While we are excited about the direction of this concept, it is important to note that the design of the beloved Hudson’s site on Woodward Avenue in the heart of downtown Detroit is still evolving.
All of us in our entire family of companies as well as our two architectural firms, NYC-based SHoP Architects and Detroit-based Hamilton Anderson Associates are committed to getting this once-in-a-lifetime opportunity right for the landscape and citizens of Detroit. It is critical that we remain extremely thoughtful in every aspect of this project — from the programming we include to the financing — and most importantly; the design and architecture of a building that will be standing as a one-of-a-kind, destination for current and future generations of Detroiters and visitors alike.
We hope to announce the final design and details about the Hudson’s site project this calendar year. In the meantime, we have much work to do with public and private stakeholders.
We are more than excited and feel fortunate that we have the opportunity to redevelop one of the key landmark locations in downtown Detroit. As we have stated in the past, our vision is to develop an iconic building that will have some ties to Detroit’s past, but more importantly, represent Detroit’s rebirth into a creative and high-tech future. We are determined to develop this property for the benefit and enjoyment of all Detroiters and visitors from everywhere. Everyone involved in this project is very passionate about it and we cannot wait to get to work.
Even after bankruptcy, bailouts, massive population and job loss, nightly arson and widespread decay, Detroit still has plenty going for it. It’s a beautiful old city built on America’s original tech industry — cars. In this weeklong Re/code special series, Liz Gannes examines the fast-moving efforts of a hometown billionaire and others to revive Detroit, starting from its center. Sparking this rebirth: Tech startups that draw from the region’s engineering heritage and promise to help restore Detroit’s long-lost claim as a capital of innovation.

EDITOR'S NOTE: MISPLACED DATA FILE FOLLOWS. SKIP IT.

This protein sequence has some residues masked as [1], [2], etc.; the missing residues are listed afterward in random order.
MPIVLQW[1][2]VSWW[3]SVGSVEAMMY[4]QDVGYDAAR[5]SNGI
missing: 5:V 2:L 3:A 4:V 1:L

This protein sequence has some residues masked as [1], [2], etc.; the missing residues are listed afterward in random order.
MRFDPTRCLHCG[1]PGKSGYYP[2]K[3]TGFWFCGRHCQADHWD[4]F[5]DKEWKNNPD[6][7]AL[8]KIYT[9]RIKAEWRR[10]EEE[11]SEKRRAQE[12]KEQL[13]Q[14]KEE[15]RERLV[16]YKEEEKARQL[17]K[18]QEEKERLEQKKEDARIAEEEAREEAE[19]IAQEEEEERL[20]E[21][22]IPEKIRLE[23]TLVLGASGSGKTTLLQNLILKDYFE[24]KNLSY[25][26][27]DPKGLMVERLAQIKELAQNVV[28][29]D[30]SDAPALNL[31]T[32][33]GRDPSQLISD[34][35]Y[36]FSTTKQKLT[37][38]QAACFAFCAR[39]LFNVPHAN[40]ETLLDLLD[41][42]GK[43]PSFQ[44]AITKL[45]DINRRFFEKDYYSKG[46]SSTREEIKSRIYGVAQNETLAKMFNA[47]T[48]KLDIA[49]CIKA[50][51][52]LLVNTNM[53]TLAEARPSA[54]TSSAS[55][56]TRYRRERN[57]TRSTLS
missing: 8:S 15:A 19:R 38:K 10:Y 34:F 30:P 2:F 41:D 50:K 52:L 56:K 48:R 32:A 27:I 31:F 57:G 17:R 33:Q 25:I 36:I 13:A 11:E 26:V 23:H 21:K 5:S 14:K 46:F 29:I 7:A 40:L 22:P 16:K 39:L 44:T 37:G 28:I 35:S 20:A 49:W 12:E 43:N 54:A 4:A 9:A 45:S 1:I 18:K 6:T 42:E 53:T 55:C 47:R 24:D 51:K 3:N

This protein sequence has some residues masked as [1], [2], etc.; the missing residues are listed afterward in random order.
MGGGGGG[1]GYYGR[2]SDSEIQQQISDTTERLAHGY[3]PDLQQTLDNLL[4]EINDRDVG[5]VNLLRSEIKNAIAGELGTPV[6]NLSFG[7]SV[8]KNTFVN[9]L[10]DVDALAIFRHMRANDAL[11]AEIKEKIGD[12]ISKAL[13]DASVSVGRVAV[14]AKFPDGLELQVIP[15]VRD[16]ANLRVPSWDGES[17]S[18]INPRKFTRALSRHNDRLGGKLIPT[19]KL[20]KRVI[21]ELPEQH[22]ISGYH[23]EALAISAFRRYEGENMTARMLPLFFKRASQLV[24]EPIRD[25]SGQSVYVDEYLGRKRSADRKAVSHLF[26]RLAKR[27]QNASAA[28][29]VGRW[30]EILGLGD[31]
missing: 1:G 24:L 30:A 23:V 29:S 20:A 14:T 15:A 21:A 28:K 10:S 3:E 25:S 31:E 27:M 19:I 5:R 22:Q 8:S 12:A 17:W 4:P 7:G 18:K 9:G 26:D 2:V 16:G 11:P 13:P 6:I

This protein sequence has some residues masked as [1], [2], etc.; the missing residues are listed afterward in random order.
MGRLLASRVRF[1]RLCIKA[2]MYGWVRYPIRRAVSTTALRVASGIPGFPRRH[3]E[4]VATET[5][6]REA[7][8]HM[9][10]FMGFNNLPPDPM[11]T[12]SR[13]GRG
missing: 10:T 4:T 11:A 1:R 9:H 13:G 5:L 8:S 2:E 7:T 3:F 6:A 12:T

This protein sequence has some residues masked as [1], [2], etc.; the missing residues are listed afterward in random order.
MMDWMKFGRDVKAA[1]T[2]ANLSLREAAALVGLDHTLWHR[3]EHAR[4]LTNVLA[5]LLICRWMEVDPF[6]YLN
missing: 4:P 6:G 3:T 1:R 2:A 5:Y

What better place than Detroit to stage the next wave of innovation? It lives at the intersection of arts and invention. It is the birthplace of the personal car, the assembly line, the escalator, the paved road, the urban freeway and the radio news broadcast. It was the epicenter of music innovation: Detroit blues, gospel, jazz, rock, R&B, house music and hip-hop. We’re talking Motown and Madonna.
The coolest space in all of Detroit, says local revitalization magnate Dan Gilbert, is the basement of the Chrysler House.
Enter the glistening marble-floored lobby of the Griswold Street skyscraper — long known as the Dime Building, after the bank that built it — and take the one elevator that goes down. You’ll find yourself amid a potpourri of fabric samples, a plush neon-green booth that looks like a sea anemone, a water fountain that appears to be dripping with chocolate, a sculpture of the Detroit skyline made of old computer parts, and a $9,000 black metal full-size-horse lamp that hometown returnee Madonna thought was so neat, she called off the prohibition on social media she’d asked for during her downtown Detroit tour, and posted a picture of herself hugging it on Instagram.
It’s an office for an interior design firm called dPop, the one that puts the pizazz in the 70-some downtown Detroit buildings owned and controlled by Gilbert.